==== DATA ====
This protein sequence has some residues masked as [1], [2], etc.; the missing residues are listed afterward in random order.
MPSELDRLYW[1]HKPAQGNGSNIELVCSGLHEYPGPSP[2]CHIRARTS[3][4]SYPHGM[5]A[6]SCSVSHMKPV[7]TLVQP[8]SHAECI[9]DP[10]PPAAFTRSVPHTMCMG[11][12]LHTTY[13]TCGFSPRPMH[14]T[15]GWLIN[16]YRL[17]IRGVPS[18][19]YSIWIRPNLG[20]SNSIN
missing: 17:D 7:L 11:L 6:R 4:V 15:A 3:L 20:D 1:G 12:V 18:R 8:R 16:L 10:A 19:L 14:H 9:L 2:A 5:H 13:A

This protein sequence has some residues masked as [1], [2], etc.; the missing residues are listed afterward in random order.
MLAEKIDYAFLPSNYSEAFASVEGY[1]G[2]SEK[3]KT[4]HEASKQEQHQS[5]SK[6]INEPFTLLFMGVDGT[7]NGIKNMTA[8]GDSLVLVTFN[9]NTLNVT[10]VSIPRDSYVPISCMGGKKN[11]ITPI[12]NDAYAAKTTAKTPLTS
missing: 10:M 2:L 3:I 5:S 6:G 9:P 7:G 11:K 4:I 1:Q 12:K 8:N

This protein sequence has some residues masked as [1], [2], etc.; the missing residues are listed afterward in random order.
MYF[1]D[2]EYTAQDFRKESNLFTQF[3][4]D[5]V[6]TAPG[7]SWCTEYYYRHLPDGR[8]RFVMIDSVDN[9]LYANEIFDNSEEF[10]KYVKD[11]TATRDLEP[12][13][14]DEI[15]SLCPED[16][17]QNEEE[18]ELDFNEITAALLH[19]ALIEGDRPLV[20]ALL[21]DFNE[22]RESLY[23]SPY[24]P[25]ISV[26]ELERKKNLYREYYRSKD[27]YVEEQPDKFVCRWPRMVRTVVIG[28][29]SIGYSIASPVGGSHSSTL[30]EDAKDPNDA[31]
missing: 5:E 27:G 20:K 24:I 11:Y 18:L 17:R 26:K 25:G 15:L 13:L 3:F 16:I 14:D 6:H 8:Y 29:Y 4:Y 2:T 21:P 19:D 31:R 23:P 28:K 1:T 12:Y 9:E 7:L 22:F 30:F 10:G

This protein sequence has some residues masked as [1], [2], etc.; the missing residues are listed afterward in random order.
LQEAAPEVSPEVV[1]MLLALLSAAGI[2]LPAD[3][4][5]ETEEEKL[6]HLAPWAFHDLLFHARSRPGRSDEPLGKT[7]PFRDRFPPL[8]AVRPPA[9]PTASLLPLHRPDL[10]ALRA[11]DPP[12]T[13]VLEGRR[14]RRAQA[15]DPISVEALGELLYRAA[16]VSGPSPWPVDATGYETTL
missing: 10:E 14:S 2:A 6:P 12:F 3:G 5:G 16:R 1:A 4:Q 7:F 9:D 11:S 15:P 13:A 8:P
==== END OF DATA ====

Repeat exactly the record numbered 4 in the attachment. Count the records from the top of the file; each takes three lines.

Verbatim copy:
This protein sequence has some residues masked as [1], [2], etc.; the missing residues are listed afterward in random order.
LQEAAPEVSPEVV[1]MLLALLSAAGI[2]LPAD[3][4][5]ETEEEKL[6]HLAPWAFHDLLFHARSRPGRSDEPLGKT[7]PFRDRFPPL[8]AVRPPA[9]PTASLLPLHRPDL[10]ALRA[11]DPP[12]T[13]VLEGRR[14]RRAQA[15]DPISVEALGELLYRAA[16]VSGPSPWPVDATGYETTL
missing: 10:E 14:S 2:A 6:P 12:F 3:G 5:G 16:R 1:A 4:Q 7:F 9:D 11:S 15:P 13:A 8:P